If you can’t trust Anthony Edwards, you can’t trust the T-Wolves
4 mins read

If you can’t trust Anthony Edwards, you can’t trust the T-Wolves

I’m not anti-analytics, because data matters, but there’s no way to factor in things like your best player missing tipoff because he was a late arrival, or a coach pulling his second-best player when he’s on pace for a 70 burger. The Minnesota Timberwolves are a very good basketball team, by record, the best in the Western Conference. However, if DraftKings forced you to wager your house on who will come out of the West, I bet you wouldn’t stake it on the T-Wolves.

While Minnesota was still able to take care of lowly Portland, 119-114, on Monday night, star guard Anthony Edwards came off the bench because he “lost track of time.” 

The win snapped the Wolves’ two-game skid, and combined with the Thunder’s loss to the Lakers, vaulted Minnesota back atop the conference. Chris Finch’s ability to refocus his team after last season’s 1-4 implosion in the first round against the Nuggets has been impressive.

Rudy Gobert and Karl-Anthony Towns are coexisting, Mike Conley is an extension of Finch on the court, and Edwards constantly does things that make you think he’s a future face of the NBA. He’s playing within the offense and better yet doing it nightly.

He’s only been held under 20 points 11 times this season*, including last night, and the Wolves are 7-4 in those games. (*Technically 12 times, but I omitted the one when he left with an injury after playing less than five minutes.) It’s a testament to his selflessness, and the talent on the roster, that the team still has success even when Ant is off.

What gives me pause are the brain farts that occasionally accompany Edwards. There was the time he used homophobic language on IG Live, or when he swung a folding chair that hit a couple bystanders after a loss in the 2023 playoffs. I know Team USA was destined to fail with the underdeveloped, misfit cast sent to Asia for the FIBA World Cup last summer, and that it’s almost an entirely different sport, yet he was the best guy, and the squad didn’t medal.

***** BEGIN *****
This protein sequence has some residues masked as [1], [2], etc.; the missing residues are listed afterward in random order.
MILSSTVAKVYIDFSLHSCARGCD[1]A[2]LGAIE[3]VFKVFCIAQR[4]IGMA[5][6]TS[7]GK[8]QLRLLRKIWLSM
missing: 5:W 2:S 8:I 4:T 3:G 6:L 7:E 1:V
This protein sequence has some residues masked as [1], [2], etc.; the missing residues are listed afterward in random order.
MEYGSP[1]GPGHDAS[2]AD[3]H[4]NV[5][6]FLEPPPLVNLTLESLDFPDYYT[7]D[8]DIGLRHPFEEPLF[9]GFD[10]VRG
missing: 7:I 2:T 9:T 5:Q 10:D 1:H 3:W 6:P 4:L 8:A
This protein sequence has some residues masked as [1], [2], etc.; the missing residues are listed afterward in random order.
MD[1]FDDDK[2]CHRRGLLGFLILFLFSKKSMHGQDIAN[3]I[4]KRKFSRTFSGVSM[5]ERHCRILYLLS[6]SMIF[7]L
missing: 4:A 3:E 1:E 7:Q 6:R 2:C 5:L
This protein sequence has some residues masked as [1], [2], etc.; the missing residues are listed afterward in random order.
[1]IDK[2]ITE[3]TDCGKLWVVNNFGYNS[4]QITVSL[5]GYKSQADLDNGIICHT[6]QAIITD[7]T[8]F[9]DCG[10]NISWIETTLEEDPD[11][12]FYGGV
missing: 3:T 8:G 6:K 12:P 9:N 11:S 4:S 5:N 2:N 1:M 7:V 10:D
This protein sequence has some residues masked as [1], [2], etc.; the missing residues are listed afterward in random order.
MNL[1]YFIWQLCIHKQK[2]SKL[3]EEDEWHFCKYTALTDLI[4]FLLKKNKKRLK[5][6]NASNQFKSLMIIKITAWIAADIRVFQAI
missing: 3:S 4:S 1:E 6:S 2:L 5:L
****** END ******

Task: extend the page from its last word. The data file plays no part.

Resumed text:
Two of three of those things are inexcusable, and so was last night’s mishap. I understand half of Minnesota’s starting five could spend the 30 minutes eating bonbons and drinking wine in the stands, and the Wolves would still beat this year’s Blazers, but, as Finch pointed out after the win, Minnesota “absolutely had to have this one.” 

While coach-speak is always a bit hyperbolic, Minnesota has only lost two in a row twice this season, and they’re in a tight race for a No. 1 seed. Every advantage is crucial when you haven’t done it yet. So you’d think Edwards would be able to make it to the Target Center in time enough for shootaround, let alone tipoff. Who knows if he was playing Fortnite or what happened? All I know is Ant is really the biggest reason to trust Minnesota.

Conley is ancient, KAT’s flailing defense gets him in foul trouble in the postseason, and Gobert’s tendency come mid-April is to get played off the floor. Edwards will dictate if Minnesota fulfills the expectations of a top-three seed in the West.

The Nuggets, Wolves and Thunder could theoretically face some combination of the Suns, Warriors and Lakers in the first round. Who do you think those lower seeds will jostle to face? I don’t want to call the 2024 Timberwolves the 2023 Grizzlies — at least not unless Ant flashes an Uzi on TikTok.

March and April are the sloggiest of all the NBA’s slogs, so I can’t blame guys for succumbing to bouts of apathy. I, too, sleepwalk through portions of my job. We all do. It’s human. Be that as it may, for professional hoopers, work starts considerably earlier than when the ball is in the air, and Anthony Edwards has yet to earn the same free pass bestowed on other established stars.

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